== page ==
When writer and technologist Andy Baio had a son, he thought it would be a good opportunity for an experiment (as you do):
I love games, and I genuinely wanted Eliot to love and appreciate them too. So, here was my experiment:It's a great bit of writing on nostalgia and games, but on a practical level, Baio's son Eliot is the envy of any score-chaser, finishing The Legend of Zelda entirely on his own by age six. Now eight, he could be the youngest person ever to completely beat Mossmouth's popular, punishing roguelike Spelunky.
What happens when a 21st-century kid plays through video game history in chronological order?
Start with the arcade classics and Atari 2600, from Asteroids to Zaxxon. After a year, move on to the 8-bit era with the NES and Sega classics. The next year, the SNES, Game Boy, and classic PC adventure games. Then the PlayStation and N64, Xbox and GBA, and so on until we’re caught up with the modern era of gaming.
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There are as many nostalgias as there are times, countries, nationalities, traditions, beings. In order to capture the plurality of the definition, the chosen role for this purpose is that of a documentarist, an interpreter, an aesthetic observant. The film is a visual experimentation exploring these different definitions by putting together different audio and visual testimonies. Going backwards, forwards, the mind recreate a new present beyond a linear temporality ; not a new house nor a lost city, but a new present.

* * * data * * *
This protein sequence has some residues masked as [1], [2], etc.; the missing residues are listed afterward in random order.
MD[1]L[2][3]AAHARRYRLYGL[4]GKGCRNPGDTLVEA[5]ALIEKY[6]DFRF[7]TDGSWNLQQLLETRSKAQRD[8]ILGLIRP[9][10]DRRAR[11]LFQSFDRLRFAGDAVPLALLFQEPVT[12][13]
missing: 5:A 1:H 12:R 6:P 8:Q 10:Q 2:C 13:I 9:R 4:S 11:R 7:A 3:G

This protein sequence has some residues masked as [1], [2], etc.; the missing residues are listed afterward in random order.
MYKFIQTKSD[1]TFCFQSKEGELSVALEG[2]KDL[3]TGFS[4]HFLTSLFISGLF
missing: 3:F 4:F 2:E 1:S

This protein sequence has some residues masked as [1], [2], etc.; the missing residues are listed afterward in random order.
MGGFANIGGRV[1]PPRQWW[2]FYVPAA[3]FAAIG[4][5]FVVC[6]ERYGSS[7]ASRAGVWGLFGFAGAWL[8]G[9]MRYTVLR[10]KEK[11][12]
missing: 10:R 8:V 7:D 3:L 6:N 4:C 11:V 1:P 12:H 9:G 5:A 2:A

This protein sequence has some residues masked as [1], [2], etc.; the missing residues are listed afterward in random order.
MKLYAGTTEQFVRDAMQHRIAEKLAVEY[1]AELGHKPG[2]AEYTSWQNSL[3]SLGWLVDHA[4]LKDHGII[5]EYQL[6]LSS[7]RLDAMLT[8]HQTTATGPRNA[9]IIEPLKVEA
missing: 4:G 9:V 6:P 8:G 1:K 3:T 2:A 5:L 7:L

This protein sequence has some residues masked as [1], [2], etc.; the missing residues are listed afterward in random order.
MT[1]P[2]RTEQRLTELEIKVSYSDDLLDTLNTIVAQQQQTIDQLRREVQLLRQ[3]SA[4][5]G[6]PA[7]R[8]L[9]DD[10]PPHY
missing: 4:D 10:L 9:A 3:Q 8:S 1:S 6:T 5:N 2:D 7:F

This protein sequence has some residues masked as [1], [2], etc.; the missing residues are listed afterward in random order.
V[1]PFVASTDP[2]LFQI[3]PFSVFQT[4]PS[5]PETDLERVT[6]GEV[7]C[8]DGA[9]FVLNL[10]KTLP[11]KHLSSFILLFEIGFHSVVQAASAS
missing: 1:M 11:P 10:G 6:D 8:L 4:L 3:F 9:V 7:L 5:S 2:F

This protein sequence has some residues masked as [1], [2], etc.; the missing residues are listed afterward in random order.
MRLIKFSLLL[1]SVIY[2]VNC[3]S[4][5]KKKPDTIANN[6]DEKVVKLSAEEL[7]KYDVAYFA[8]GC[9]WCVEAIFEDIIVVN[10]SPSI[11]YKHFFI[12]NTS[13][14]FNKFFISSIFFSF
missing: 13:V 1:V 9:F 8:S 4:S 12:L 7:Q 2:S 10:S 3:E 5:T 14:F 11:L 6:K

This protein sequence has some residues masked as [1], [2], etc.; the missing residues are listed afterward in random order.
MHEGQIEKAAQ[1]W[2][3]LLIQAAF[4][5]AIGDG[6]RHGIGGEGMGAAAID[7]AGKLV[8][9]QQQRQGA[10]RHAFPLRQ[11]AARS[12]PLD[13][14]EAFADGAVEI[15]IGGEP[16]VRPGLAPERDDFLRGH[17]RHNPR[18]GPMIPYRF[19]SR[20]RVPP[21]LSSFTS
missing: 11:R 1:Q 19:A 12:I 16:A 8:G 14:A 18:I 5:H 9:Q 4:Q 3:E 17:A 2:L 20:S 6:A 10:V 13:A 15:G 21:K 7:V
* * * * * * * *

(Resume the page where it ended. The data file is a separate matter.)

io9's Rob Bricken digs out some really quite horrible toys from the 1980s that are unlikely to get the Transformers / Thundercats / Tron reboot treatment. Read the rest
I desperately want to believe that this horse mask Mentos commercial is actually from a 1992 episode of the Swedish Teenage Mutant Ninja Turtles, as the description says, if only because this is just the kind of baloney that pushes crates of sugar pills. I'd also like to believe that this was made by Mentos's marketing department in a brilliant comeback to the top of the tubed candy industry. However, I think this is actually just some really brilliant independent filmmakers hitting me right in the nostalgia.
Best viewed in 240p.